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Tricuspid Regurgitation Impact on Outcomes (TRIO): A Simple Clinical Risk Score



      To determine which clinical variables infer the highest risk for mortality in patients with notable tricuspid regurgitation (TR) and to develop a clinical assessment tool (the Tricuspid Regurgitation Impact on Outcomes [TRIO] score).

      Patients and Methods

      A single-center retrospective cohort of 13,608 patients with undifferentiated moderate to severe TR at the time of index echocardiography between January 1, 2005, and December 31, 2016, was included. Baseline demographic and clinical data were obtained. Patients were randomly assigned to a training (N=10,205) and a validation (N=3403) cohort. Median follow-up was 6.5 years (interquartile range, 0.8 to 11.0 years). Variables associated with mortality were identified by Cox proportional hazards methods. A geographically distinct cohort of 7138 patients was used for further validation. The primary end point was all-cause mortality over 10 years.


      The 5-year probability of death was 53% for moderate TR, 63% for moderate-severe TR (hazard ratio [HR], 1.24 [95% CI, 1.17 to 1.31]; P<.001 vs moderate), and 71% for severe TR (HR, 1.55 [95% CI, 1.47 to 1.64]; P<.001 vs moderate). Factors associated with all-cause mortality on multivariate analysis included age 70 years or older, male sex, creatinine level greater than 2 mg/dL, congestive heart failure, chronic lung disease, aspartate aminotransferase level of 40 U/L or greater, heart rate of 90 beats/min or greater, and severe TR. Variables were assigned 1 or 2 points (HR, >1.5) and added to compute the TRIO score. The score was associated with all-cause mortality (C statistic = 0.67) and was able to separate patients into risk categories. Findings were similar in the second, independent and geographically distinct cohort.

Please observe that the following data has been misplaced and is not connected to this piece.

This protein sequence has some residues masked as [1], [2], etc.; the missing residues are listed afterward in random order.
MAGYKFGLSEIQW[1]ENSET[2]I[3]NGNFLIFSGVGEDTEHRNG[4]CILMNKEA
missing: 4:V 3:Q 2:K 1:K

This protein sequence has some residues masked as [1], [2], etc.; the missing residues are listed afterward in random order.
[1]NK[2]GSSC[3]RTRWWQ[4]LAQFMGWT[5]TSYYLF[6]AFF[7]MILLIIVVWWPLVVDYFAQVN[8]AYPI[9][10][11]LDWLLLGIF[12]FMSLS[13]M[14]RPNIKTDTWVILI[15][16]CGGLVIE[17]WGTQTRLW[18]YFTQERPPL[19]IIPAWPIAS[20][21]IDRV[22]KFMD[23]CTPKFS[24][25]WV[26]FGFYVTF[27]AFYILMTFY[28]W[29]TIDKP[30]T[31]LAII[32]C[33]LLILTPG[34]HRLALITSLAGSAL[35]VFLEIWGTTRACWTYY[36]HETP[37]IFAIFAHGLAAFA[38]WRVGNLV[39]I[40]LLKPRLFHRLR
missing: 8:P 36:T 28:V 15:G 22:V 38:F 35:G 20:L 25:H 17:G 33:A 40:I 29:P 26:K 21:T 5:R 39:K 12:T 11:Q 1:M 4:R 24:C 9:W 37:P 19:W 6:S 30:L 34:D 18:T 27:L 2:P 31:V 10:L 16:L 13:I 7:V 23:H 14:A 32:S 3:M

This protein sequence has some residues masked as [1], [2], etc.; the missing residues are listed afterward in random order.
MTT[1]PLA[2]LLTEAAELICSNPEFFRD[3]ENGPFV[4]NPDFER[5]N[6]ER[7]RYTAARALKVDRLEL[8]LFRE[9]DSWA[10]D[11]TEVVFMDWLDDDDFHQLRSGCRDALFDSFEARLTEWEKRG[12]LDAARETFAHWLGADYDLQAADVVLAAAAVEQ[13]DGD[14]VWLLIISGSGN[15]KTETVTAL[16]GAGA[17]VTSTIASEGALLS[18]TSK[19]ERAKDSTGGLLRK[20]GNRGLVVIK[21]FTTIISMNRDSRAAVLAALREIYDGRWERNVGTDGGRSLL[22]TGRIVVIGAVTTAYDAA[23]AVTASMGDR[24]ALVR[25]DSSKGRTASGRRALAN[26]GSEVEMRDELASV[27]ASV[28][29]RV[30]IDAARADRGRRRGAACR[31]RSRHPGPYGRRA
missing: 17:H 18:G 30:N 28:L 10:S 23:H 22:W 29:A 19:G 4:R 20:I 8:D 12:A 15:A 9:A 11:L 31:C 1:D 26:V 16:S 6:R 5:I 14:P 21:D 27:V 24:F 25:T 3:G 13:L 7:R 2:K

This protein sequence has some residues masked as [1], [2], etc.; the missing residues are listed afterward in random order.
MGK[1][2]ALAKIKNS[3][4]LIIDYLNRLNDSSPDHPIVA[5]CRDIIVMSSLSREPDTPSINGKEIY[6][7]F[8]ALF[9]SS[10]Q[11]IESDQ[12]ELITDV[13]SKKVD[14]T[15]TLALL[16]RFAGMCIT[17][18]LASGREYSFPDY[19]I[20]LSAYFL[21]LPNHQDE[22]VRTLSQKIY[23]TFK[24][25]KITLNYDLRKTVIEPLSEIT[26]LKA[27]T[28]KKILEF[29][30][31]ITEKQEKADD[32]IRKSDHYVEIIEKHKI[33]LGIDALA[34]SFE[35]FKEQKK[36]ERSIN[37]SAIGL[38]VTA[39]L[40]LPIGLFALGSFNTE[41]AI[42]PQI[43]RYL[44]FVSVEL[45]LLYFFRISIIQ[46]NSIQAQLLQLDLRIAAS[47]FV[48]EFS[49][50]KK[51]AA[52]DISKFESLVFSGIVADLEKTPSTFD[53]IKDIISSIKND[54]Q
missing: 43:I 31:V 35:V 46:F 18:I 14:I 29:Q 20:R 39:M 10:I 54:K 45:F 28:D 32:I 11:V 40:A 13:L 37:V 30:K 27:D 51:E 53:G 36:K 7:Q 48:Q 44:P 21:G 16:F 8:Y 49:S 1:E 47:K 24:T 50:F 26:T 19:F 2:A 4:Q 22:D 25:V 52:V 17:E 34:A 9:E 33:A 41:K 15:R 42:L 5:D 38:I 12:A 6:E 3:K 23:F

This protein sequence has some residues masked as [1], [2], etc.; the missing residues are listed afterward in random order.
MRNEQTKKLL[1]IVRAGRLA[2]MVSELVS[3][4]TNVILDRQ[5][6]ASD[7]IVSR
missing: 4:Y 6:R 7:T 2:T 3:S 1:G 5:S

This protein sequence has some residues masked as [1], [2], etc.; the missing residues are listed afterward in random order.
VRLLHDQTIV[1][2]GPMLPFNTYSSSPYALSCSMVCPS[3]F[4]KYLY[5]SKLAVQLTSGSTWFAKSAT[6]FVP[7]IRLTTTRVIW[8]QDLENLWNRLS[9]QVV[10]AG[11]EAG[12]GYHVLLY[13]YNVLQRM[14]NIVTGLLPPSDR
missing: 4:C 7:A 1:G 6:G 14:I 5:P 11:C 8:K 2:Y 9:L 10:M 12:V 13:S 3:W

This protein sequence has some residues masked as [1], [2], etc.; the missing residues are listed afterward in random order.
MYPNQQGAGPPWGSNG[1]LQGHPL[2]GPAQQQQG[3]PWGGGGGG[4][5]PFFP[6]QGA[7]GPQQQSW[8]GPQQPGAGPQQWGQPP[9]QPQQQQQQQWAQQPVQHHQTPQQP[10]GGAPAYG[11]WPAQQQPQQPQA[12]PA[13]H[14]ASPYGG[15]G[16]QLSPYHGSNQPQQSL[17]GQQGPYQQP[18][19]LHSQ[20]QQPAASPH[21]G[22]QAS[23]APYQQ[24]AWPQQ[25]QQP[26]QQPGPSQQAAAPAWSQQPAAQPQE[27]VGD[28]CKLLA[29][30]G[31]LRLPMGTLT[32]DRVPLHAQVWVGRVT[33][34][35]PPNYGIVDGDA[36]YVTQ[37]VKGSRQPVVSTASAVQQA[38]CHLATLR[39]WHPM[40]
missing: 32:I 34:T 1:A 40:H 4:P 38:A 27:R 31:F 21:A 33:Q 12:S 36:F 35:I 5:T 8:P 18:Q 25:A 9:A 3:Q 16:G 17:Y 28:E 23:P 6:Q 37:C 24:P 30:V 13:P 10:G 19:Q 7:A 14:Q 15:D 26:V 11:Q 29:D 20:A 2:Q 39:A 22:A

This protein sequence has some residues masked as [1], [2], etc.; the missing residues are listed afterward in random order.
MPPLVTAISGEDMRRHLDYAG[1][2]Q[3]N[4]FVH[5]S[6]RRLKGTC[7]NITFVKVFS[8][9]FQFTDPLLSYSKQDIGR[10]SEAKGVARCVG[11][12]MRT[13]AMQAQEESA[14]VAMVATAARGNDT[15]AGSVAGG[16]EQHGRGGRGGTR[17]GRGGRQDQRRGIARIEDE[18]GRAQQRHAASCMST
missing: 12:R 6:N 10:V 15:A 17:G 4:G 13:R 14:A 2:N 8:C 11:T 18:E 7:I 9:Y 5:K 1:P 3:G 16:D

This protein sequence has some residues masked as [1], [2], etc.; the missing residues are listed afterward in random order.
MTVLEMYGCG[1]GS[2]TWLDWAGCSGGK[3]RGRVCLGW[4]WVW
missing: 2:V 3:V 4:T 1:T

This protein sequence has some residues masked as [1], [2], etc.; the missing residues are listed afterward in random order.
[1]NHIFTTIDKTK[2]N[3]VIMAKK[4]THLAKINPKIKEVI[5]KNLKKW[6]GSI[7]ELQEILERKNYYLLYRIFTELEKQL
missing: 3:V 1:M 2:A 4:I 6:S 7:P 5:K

The TRIO score is a simple clinical tool for risk assessment in patients with notable TR. Future prospective studies to validate its use are warranted.

      Abbreviations and Acronyms:

      AF (atrial fibrillation), AST (aspartate aminotransferase), CHF (congestive heart failure), HR (hazard ratio), LCL (lower control limit), TR (tricuspid regurgitation), TRIO (Tricuspid Regurgitation Impact on Outcomes), UCL (upper control limit)
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      Linked Article

      • TRIO Risk Score: Simple, Yet Complex
        Mayo Clinic ProceedingsVol. 97Issue 8
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          Tricuspid regurgitation (TR) occurs in 65% to 85% of the population in the United States.1,2 Although mild TR in the setting of a structurally normal tricuspid valve apparatus can be considered a normal variant, progression to moderate-severe TR increases with age and is estimated to affect nearly 1.6 million adults in the United States.3 Echocardiographic data from the Framingham Heart Study reported an overall prevalence of moderate or higher TR of 0.8%, with a majority due to functional TR and only 10% due to an organic cause.
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